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Medical ethics

Expertise and Autonomy in Medical Decision Making

Written by Rebecca Brown.

This is the fourth in a series of blogposts by the members of the Expanding Autonomy project, funded by the Arts and Humanities Research Council.

This blog is based on a paper forthcoming in Episteme. The full text is available here.

Imagine you are sick with severe headaches, dizziness and a nasty cough. You go to see a doctor. She tells you you have a disease called maladitis and it is treatable with a drug called anti-mal. If you take anti-mal every day for a week the symptoms of maladitis should resolve completely. If you don’t treat the maladitis, you will continue to experience your symptoms for a number of weeks, though it should resolve eventually. In a small number of cases, maladitis can become chronic. She also tells you about some side-effects of anti-mal: it can cause nausea, fatigue and an itchy rash. But since these are generally mild and temporary, your doctor suggests that they are worth risking in order to treat your maladitis. You have no medical training and have never heard of maladitis or anti-mal before. What should you do?

One option is that you a) form the belief that you have maladitis and b) take the anti-mal to treat it. Your doctor, after all, has relevant training and expertise in this area, and she believes that you have maladitis and should take anti-mal.Read More »Expertise and Autonomy in Medical Decision Making

Medical assistance in dying: what are we talking about?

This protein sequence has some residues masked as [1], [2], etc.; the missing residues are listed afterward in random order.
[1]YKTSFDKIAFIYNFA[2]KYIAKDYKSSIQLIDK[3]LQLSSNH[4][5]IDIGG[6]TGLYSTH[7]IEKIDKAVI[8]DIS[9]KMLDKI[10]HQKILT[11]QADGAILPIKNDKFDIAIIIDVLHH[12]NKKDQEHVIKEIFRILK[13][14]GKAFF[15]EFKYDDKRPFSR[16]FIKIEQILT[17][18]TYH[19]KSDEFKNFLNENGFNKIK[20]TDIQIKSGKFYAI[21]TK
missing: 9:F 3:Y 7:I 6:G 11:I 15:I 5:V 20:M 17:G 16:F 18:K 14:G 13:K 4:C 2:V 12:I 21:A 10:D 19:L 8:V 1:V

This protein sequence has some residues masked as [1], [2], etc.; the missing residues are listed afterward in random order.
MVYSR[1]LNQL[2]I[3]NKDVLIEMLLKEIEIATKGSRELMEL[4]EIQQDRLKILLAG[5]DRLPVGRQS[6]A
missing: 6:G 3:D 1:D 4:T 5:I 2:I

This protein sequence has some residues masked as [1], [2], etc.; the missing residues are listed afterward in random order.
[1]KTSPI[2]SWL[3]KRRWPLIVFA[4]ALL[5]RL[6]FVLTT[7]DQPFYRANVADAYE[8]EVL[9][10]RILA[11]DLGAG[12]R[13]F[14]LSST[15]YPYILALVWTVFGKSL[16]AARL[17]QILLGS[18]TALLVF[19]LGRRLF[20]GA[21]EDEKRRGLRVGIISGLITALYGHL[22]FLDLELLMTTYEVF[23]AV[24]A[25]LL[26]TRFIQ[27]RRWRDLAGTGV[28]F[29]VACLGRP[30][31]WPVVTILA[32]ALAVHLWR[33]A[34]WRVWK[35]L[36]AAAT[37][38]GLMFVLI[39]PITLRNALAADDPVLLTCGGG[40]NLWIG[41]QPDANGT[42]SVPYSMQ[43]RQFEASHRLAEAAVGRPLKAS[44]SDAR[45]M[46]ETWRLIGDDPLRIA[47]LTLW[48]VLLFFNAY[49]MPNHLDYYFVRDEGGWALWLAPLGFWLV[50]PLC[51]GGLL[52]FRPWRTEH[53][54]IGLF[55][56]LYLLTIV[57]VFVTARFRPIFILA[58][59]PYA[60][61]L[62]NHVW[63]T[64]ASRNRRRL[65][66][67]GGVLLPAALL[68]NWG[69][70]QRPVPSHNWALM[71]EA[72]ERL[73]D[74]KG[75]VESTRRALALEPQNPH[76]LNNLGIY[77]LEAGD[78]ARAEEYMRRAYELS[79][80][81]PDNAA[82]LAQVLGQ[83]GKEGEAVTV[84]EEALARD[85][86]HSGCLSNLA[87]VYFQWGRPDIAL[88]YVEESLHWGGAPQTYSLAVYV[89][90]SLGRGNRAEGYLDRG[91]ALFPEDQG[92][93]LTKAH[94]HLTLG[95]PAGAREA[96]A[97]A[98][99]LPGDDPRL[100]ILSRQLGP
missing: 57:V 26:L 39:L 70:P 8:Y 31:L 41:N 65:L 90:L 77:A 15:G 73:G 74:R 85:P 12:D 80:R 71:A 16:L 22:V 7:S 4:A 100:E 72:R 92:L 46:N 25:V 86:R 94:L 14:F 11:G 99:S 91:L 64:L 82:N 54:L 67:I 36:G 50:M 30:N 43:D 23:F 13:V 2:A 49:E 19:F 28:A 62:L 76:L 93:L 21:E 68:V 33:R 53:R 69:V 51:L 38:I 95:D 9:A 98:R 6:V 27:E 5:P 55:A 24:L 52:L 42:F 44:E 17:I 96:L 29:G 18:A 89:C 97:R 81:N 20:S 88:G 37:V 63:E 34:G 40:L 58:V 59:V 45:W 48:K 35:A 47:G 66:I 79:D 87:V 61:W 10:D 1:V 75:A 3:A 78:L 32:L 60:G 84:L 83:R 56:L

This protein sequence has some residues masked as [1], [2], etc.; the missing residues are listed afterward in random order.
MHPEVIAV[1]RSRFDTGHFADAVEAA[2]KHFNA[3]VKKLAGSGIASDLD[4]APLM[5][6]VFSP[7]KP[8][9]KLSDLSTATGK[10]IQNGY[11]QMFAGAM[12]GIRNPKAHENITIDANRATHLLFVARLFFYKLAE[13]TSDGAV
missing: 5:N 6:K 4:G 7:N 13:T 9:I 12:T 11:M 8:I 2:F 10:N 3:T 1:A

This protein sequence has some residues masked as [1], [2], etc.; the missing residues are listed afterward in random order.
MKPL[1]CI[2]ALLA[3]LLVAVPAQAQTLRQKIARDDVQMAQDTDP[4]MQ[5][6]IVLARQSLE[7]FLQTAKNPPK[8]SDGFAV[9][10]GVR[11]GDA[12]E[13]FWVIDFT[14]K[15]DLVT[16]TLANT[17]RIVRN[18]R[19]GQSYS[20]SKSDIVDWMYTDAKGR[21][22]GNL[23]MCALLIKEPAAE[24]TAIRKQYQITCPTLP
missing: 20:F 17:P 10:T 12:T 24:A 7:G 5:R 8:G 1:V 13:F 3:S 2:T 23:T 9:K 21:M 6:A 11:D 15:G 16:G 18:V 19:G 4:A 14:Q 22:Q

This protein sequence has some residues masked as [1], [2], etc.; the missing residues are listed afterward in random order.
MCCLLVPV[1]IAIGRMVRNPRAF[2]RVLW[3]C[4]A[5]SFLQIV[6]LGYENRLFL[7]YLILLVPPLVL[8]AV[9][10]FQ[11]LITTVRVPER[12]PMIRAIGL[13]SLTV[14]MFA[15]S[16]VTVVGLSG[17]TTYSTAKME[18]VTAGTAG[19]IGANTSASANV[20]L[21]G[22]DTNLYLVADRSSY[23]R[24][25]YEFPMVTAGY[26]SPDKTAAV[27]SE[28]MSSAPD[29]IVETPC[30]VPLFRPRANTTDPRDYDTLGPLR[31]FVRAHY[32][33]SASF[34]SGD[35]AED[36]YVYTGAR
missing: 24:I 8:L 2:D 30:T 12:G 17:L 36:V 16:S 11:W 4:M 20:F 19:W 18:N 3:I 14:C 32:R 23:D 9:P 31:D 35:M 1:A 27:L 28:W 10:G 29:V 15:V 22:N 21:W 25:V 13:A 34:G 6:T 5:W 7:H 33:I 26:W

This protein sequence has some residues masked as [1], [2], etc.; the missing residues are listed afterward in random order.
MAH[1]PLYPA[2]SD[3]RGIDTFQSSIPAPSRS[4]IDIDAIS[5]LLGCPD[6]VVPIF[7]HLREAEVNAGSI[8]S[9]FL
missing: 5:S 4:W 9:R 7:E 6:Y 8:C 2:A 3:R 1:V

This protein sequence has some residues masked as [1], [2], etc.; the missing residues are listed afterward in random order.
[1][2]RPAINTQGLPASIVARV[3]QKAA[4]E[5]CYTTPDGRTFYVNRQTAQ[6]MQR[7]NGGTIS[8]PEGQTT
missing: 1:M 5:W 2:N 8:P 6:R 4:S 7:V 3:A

Alberto Giubilini

Oxford Uehiro Centre for Practical Ethics

 

Medical assistance in dying  – or “MAiD”,  to use the somehow infelicitous acronym – is likely to be a central topic in bioethics this year. That might not be true of bioethics as an academic field, where MAiD has been widely discussed over the past 40 years. But it is likely true of bioethics as a wider societal and political area of discussion. There are two reasons to think this.  First, the topic has attracted a lot of attention the last year, especially with “slippery slope” concerns around Canada’s policies. Second, MAiD has recently been in the news in the UK, where national elections will take place in 2024.  It is not hard to imagine it will feature in the heated political polarization that always accompanies election campaigns.

Little can be done to prevent that kind of polarization. However, some clarity about the different issues at stake might help to steer clear of unnecessary quarrels and focus on the relevant points of disagreement. Without claiming to be exhaustive, here I want to try to take some step in that direction.Read More »Medical assistance in dying: what are we talking about?

Honesty and Public Health Communication: Part 2

Written by Rebecca Brown

This post is based on two recently accepted articles: Brown and de Barra ‘A Taxonomy of Non-Honesty in Public Health Communication’, and de Barra and Brown ‘Public Health Communication Should be More Transparent’.

In a previous post, I discussed some of the requirements for public health institutions to count as ‘honest’. I now want to follow that up to discuss some of the ways in which public health communication seems to fall short of honesty.Read More »Honesty and Public Health Communication: Part 2

Abortion in Wonderland

By Charles Foster

 

 

Image: Heidi Crowter: Copyright Don’t Screen Us Out

Scene: A pub in central London

John: They did something worthwhile there today, for once, didn’t they? [He motions towards the Houses of Parliament]

Jane: What was that?

John: Didn’t you hear? They’ve passed a law saying that a woman can abort a child up to term if the child turns out to have red hair.